Gabapentin For Treating Alcoholism

In a recent study supported by the National Institute on Alcohol Abuse and Alcoholism, showed Gabapentin;

“Evidence from single-site studies lend support to the safety and efficacy of gabapentin as a novel treatment for alcohol use disorder, with unique benefits for alcohol-related insomnia and negative affect, relative to available treatments.”

  • This is probably largely due to the sedating and anxiety-reducing effects Gabapentin has on many of its users.

There is an additional reason, besides intentional abuse, that alcohol is heavily associated with Gabapentin. Some researchers have discovered that Gabapentin may be an alternative option to benzodiazepines for assisting with alcohol withdrawal. Because the drug potentiates alcohol, it can allow alcoholics to drink less alcohol while feeling roughly the same effects, helping to detoxify the alcohol from their system.

In a double-blind study of the effect of gabapentin on alcohol consumption, for treating alcoholism, in a clinical laboratory setting.

  • “…the study provided certain evidence gabapentin is safe if used in conjunction with alcohol consumption in alcoholic individuals.”


Other Gabapentin Articles

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Is gabapentin a narcotic?



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4 responses to “Gabapentin And Alcohol – Caution Is Recommended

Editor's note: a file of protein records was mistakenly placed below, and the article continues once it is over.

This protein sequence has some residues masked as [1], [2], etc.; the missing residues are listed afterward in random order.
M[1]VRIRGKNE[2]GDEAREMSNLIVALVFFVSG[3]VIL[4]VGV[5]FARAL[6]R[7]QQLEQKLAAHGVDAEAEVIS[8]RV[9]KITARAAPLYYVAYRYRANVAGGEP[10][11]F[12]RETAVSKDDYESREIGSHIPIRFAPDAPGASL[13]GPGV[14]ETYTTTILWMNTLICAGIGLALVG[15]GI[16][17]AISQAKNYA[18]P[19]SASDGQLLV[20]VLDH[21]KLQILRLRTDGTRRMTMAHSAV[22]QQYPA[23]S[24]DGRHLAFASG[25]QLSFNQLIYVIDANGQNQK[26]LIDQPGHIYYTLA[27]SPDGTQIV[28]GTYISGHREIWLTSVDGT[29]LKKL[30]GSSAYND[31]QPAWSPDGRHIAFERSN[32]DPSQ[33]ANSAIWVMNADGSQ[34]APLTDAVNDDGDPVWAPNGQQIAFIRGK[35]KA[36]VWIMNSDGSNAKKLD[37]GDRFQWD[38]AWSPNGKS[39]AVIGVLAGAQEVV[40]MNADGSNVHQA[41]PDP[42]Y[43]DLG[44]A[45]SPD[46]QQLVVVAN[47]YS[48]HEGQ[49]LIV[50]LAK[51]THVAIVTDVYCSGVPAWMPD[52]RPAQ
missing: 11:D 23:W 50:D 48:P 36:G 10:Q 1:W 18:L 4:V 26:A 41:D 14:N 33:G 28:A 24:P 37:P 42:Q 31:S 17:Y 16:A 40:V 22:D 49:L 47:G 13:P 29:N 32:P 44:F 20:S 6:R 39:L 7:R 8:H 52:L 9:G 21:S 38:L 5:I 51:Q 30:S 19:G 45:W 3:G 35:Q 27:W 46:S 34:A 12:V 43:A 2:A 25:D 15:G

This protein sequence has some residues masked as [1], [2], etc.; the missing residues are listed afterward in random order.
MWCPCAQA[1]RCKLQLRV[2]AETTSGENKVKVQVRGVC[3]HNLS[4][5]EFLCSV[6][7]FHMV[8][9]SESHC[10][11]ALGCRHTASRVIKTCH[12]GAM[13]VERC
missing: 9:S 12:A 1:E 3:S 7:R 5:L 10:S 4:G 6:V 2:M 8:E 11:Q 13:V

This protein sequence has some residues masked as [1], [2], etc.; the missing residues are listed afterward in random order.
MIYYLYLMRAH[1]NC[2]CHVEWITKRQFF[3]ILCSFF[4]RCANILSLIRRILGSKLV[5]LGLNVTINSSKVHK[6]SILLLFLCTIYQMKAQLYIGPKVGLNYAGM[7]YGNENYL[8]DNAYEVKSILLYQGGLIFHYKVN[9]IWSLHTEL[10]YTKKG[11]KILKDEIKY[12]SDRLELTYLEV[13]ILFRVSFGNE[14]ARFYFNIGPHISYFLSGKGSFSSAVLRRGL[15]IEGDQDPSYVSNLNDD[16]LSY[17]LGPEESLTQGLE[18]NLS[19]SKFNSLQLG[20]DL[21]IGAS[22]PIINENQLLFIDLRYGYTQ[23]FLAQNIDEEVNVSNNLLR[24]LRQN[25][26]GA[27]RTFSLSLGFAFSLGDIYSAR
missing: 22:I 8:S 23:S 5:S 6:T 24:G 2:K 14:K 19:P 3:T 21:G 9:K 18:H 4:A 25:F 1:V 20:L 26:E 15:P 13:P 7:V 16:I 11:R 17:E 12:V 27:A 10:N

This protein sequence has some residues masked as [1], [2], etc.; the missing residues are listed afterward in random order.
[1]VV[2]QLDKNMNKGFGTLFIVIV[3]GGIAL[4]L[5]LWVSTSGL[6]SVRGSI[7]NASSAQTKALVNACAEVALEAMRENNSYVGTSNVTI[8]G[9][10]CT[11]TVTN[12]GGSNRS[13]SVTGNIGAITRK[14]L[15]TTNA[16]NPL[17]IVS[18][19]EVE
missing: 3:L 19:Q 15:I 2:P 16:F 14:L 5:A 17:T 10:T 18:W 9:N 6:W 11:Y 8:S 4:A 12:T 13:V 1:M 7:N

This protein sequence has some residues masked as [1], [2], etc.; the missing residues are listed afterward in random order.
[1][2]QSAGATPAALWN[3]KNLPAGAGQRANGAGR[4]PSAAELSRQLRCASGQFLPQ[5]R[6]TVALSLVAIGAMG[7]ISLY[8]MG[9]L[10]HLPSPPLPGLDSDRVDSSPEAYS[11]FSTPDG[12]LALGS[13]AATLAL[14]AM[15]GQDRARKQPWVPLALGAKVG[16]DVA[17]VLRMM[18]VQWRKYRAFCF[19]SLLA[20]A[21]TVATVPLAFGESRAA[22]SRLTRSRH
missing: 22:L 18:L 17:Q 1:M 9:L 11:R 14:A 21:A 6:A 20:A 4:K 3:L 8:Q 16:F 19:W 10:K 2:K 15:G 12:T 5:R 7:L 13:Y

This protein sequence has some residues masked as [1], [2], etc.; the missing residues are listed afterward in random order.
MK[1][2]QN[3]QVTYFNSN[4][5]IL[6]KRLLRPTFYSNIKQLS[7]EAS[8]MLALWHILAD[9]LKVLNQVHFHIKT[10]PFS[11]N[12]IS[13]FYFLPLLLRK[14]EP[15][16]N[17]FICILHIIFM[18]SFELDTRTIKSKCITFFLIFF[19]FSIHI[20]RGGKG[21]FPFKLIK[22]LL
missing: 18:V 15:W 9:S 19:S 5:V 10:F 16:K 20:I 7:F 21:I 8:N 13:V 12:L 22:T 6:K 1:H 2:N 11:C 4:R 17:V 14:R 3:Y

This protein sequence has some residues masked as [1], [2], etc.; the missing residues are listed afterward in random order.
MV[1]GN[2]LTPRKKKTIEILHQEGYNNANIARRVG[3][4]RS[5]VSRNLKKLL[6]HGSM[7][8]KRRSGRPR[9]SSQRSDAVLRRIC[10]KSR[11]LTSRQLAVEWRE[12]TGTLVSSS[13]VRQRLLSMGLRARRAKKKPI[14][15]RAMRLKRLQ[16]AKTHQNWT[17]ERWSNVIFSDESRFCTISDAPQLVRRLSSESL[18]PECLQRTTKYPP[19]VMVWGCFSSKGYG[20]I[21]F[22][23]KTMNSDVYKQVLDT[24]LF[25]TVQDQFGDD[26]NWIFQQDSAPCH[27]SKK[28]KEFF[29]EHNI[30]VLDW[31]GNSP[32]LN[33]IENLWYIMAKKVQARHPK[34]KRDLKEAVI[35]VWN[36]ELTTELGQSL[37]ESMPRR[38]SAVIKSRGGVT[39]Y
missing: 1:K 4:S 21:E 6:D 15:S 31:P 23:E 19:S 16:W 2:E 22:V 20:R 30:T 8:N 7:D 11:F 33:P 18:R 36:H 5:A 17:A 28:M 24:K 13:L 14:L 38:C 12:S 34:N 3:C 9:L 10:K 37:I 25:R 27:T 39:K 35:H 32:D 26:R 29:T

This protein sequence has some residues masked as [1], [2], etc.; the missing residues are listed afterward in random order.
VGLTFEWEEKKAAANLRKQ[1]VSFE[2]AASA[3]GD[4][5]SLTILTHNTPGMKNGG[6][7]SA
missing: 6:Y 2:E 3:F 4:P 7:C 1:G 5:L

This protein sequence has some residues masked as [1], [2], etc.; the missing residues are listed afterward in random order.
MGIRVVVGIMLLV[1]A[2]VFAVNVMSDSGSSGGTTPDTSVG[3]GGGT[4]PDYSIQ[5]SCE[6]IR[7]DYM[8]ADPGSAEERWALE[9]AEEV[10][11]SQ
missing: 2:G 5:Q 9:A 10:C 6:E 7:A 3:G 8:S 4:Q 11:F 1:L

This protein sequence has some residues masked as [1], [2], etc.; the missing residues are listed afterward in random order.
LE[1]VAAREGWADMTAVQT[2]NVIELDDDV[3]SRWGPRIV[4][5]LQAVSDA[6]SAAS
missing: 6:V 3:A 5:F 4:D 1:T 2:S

1. Sorry, we’re are not doctors and can’t give medical advise. Ask you primary care physician or whoever is prescribing it to you.

  1. I’m an alcoholic who recently went through rehabilitation. After an onset of back pain from a previous injury, a re-injury to my back, and a car accident I started drinking again. It was only because the pain was unbearable and drinking subdued the pain temporarily. Currently going through the medical process of trying to fix my back but wondering if the doctor I’m seeing is doing to right thing. After the pain was unbearable I eventually went to see a doctor and the only one available was not my normal doctor. I was then told it probably wouldn’t work but 4-6 weeks of PT was needed before anything else would be approved. Went back after PT and the doc prescribed me 3 months of gabaprentin knowing I’m an alcoholic along with a handful of other meds. I’m now having to wait 3 more weeks to have a consult for lumbar epidural steroid injections but nothing helps with the pain. Is my doc doing the right thing or what should I do. I know I have a problem which is why I went to treatment but 3 months of an addiction drug that I have never taken seems extreme especially since he knew my background. Asking for guidance

    1. Hello
      We sympathize with your difficult situation. We are not doctors and therefore cannot give any type of medical advice. Talk with your doctor. If you have a sponsor in your recovery program, we suggest you consider talking with them too.